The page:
Ingredients Jump to Instructions ↓

  1. 2 C Milk 

  2. 3 C Flour, white (approx)

  3. 1 C Water 

  4. 1/2 C Sugar, granulated

  5. 1/2 C Brown sugar 

  6. 1/2 C Vegetable oil

  7. 1/2 oz Dry yeast 

  8. 1/4 C Dark molasses -(two packages) 

  9. 2 t Anise seeds, crushed

  10. 6 C Rye flour (approx) 

  11. 1 t Salt

Instructions Jump to Ingredients ↑

  1. Scald the milk and combine it with the water and brown sugar in a very large bowl. (You need something that holds at least 4 or 5 quarts.) When the mixture is lukewarm, dissolve the yeast in it, then stir in about 2 cups rye flour and about 1 cup white flour to make a paste. Let the mixture rise in a warm place until it is light and foamy. This usually takes about 30 minutes to an hour. Check it frequently, it can really make a mess if it rises enough to overflow the bowl. (I’m sure they could make a great horror movie about a gigantic blob of bread dough that keeps getting bigger and bigger as it consumes everything in its path….) Stir in the granulated sugar, oil, molasses, anise seed and salt, and enough flour to make a stiff dough, using 2 parts rye to 1 part white. Knead the dough for about 5 minutes, or until it is smooth and elastic, adding more flour to keep it from sticking to your hands. Clean and grease the bowl. Put the dough in the bowl, turning it to grease all sides. Cover the bowl loosely with a clean towel and let the dough rise until it’s doubled in bulk. Punch it down and let rise until double again. Divide the dough into three loaves and put in greased pans. (I usually make round loaves and bake them on cookie sheets.) Cover with the towel and let rise until double again. Bake for about 45 minutes at 350 degrees F. Because of the high sugar content, this bread can burn rather easily; watch it closely so it doesn’t get too dark. NOTES: * A sweet, dark whole-grain rye bread — This recipe comes from my great-grandmother, who emigrated from Sweden and brought this recipe with her. It makes a sweet, dark bread, and (like most whole-grain breads) it tends to be a bit heavy. Servings: Makes 3 loaves. * Rye flour can be a little hard to find these days. You may have to visit a store that specializes in natural foods. Avoid the kind that is very coarsely ground with big chunks of bran in it, though; this doesn’t seem to have any gluten at all in it, and since the proportion of rye flour is so high in this recipe, the texture of the bread will come out all wrong. You need something that looks more like ordinary flour. : Difficulty: moderate. : Time: 30 minutes preparation, several hours rising, 1 hour baking and cooling. : Precision: measure the ingredients. : Sandra Loosemore : Evans and Sutherland Computer Corporation, Salt Lake City : {decwrl, utah-gr!uplherc}!esunix!loosemor : Copyright (C) 1986 USENET Community Trust —– Archive January 2010 December 2009 July 2009 June 2009 April 2009 March 2009 December 2008 November 2008 October 2008 September 2008 August 2008 July 2008 June 2008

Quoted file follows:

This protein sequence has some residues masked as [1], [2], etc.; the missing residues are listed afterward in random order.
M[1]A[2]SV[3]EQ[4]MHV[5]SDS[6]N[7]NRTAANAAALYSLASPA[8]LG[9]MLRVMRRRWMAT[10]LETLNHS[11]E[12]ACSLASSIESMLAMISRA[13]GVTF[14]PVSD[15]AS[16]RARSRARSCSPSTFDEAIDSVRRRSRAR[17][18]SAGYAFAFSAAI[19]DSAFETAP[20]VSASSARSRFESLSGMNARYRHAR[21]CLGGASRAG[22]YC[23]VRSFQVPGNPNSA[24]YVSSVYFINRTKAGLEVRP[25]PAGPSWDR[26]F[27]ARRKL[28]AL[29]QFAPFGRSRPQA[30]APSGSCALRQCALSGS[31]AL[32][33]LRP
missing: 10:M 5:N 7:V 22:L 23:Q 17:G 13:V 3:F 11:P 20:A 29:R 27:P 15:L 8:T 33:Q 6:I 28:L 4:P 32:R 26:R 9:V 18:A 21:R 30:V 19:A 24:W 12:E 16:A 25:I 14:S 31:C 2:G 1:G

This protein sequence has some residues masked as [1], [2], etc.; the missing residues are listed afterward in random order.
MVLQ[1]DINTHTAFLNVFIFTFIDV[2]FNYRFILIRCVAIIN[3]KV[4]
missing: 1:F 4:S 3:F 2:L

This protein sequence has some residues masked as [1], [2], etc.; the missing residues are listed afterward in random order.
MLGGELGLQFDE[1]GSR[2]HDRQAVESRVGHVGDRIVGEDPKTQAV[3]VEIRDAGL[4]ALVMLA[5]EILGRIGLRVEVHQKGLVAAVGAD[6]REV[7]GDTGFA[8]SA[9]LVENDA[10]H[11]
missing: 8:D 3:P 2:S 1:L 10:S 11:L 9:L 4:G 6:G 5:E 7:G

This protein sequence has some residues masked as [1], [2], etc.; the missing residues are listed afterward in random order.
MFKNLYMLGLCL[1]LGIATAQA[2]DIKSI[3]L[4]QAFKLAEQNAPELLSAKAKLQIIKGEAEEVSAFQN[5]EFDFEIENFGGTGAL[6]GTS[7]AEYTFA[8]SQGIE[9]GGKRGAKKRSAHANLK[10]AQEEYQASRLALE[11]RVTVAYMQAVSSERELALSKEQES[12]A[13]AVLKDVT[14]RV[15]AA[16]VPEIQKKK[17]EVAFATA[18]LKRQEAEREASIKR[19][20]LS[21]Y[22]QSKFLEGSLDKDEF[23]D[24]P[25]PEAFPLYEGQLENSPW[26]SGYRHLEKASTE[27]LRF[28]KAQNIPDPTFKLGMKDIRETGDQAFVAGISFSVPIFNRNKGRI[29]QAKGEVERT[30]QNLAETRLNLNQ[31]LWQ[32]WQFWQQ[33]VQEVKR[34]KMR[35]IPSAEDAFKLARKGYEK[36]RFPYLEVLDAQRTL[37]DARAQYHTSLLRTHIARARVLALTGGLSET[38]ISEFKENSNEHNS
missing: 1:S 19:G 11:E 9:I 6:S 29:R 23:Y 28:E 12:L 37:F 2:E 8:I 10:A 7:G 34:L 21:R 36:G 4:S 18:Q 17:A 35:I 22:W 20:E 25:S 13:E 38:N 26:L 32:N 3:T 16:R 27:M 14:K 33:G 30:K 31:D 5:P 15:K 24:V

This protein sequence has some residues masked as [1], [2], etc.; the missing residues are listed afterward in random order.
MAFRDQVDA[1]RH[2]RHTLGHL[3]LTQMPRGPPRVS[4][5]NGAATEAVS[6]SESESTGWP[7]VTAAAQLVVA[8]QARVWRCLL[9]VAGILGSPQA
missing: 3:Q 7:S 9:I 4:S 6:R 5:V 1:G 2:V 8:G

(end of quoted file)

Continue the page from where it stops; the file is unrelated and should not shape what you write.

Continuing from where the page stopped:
Send feedback